US attacks Venezuela: “press freedom” as a pretext for intervention
Bill Van Auken
6 June 2007
US Secretary of State Condoleezza Rice Monday used the opening of the general assembly of the Organization of American States in Panama City to launch another US propaganda attack against the left nationalist government of President Hugo Chavez in Venezuela.
Seizing upon the government’s decision not to renew the broadcast license of RCTV, a Venezuelan television channel that was intimately involved in the abortive US-backed coup against Chavez in April 2002, Rice called upon the OAS to launch an immediate investigation into the decision and the state of freedom of expression in Venezuela.
Rice declared: “Freedom of expression, freedom of association and freedom of conscience are not a thorn in the side of government. Disagreeing with your government is not unpatriotic and most certainly should not be a crime in any country, especially a democracy.”
Venezuela’s foreign minister, Nicolas Maduro, rejected the attack, denouncing Washington for violating his country’s sovereignty and ridiculing Rice for lecturing Venezuela about human rights. “The OAS should form a special commission to study the daily violation of human rights on the southern border of the United States,” he said. He continued, “How many prisoners do they have in Guantanamo? Where did they kidnap them?”
Speaking in Prague on Tuesday, President Bush also singled Venezuela out for attack. “In Venezuela, elected leaders have resorted to shallow populism to dismantle democratic institutions and tighten their grip on power,” he said.
The attack on Venezuela has also been joined by the US Senate, which passed a resolution—supported by the two Democratic presidential front-runners, Hillary Clinton and Barack Obama—in defense of RCTV.
Various human rights organizations have joined the chorus, including the dubious organization Reporters Without Borders, which receives a substantial amount of its funding from the National Endowment for Democracy, the agency set up by Washington to carry out political operations previously handled by the CIA.
Washington’s concern with press freedom is highly selective. It is worth pointing out that the hue and cry it has raised over the fate of RCTV is joined by a virtual silence over the wholesale attack on the media by one of its key allies in the “war on terrorism.” Pakistani dictator Gen. Pevez Musharraf issued a decree Monday giving his government blanket power to shut down any independent television network. The regime has systematically blocked the transmission of TV stations that have reported on the growing constitutional crisis over Musharraf’s sacking of Pakistan’s chief justice.
The hypocrisy of the Bush administration’s supposed devotion to press freedom was spelled out clearly in a State Department briefing Monday. The department’s spokesman denounced “the non-democratic actions that the Venezuelan Government has taken,” called for RCTV to be “reopened” and extolled the street demonstrations organized largely by right-wing anti-government parties as a fight for “democracy.”
Asked just minutes later about the suppression of the press in Pakistan, the spokesman was exceedingly circumspect, allowing only that Washington is “watching it closely.” He continued, “This is an issue that the Pakistani people and the Pakistani Government need to resolve within the confines of their law.”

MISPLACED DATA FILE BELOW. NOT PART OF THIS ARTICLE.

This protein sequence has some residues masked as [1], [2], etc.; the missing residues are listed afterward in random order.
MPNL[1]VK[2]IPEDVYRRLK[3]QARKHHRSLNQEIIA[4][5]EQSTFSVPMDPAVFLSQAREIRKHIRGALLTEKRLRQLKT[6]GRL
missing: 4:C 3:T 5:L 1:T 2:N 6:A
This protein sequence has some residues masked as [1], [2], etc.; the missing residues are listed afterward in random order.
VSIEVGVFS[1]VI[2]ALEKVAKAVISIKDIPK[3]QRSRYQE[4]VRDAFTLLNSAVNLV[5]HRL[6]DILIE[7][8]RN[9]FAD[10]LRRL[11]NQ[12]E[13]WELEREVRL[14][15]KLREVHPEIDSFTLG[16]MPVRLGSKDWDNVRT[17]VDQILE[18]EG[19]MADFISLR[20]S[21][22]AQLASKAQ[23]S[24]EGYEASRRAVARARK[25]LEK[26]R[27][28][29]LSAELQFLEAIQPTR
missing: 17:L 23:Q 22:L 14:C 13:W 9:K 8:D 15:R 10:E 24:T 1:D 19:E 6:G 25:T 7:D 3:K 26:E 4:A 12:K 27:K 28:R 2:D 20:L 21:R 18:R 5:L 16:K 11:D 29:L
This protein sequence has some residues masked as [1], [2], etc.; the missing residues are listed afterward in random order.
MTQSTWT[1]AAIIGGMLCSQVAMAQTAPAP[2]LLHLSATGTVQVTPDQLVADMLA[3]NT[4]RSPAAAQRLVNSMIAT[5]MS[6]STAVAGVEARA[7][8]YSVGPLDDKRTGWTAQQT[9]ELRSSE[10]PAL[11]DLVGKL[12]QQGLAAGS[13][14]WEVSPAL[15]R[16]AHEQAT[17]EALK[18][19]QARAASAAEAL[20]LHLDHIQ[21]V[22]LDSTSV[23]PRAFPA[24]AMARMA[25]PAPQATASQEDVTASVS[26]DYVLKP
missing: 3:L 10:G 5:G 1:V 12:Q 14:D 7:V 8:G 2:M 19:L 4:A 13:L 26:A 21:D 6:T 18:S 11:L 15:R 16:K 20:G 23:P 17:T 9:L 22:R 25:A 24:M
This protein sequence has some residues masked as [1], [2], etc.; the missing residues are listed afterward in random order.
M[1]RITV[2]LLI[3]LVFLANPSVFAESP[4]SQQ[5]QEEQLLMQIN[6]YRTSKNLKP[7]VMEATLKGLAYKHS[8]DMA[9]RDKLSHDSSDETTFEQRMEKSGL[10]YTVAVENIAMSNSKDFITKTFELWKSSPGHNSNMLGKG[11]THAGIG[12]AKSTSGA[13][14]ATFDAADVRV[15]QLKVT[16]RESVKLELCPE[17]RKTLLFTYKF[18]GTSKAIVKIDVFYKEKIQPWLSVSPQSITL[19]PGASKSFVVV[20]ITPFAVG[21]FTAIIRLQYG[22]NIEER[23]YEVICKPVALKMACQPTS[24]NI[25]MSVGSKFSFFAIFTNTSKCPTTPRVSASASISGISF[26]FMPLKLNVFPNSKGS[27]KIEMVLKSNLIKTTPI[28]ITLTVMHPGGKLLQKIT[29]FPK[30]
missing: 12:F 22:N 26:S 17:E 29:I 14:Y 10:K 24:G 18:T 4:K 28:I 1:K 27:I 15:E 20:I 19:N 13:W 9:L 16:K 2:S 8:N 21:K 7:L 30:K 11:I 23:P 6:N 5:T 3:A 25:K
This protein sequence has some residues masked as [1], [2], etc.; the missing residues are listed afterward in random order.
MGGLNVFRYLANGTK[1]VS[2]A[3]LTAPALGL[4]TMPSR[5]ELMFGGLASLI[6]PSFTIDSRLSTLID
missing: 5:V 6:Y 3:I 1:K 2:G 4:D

Yet this is precisely what was done in Venezuela. Matters were resolved under an existing law, which empowers the government to grant or deny privately owned broadcast corporations the right to use public airwaves to the extent that it benefits the public. RCTV has not been disbanded, nor have its directors been arrested or its equipment confiscated. Its license expired and was not renewed. Instead, the channel was given to a new public television station, TVes—Venezuela Social Television.
It is also worth noting that the government of Alan Garcia in Peru, less than two months ago, yanked the broadcasting licenses of two TV stations and three radio stations, apparently because of their support for a strike. Again, no outcry from Washington.
That RCTV, known more for its soap operas (telenovelas) and game shows than political commentary, should be denied the renewal of its license is hardly an assault on the freedom of the press. The channel is free to continue broadcasting its programming over cable or satellite, but not to use the public airwaves. Moreover, the company still retains broadcast rights for two radio stations.
The real question is why this station was not shut down earlier and why its leading personnel were not arrested and brought to trial and why similar treatment was not meted out to other broadcasters who continue to enjoy the license denied to RCTV.
RCTV is part of a closely interlocking network of media corporations that are owned by and reflect the interests of Venezuela’s financial and landowning oligarchy.
The principal reason cited by the government in refusing to renew RCTV’s license was the channel’s actions during right-wing coup backed by the Bush administration that briefly ousted Chavez—the country’s popularly elected president— and brought in a junta of military officers and business leaders. The coup was launched on April 11, 2002 on the pretext of alleged government suppression of anti-government demonstrators, and was ended two days later in the face of a massive rebellion by Venezuelan workers and layers of the oppressed opposed to the junta. Chavez, who had been taken prisoner by coup leaders, was released and placed back in the presidential palace.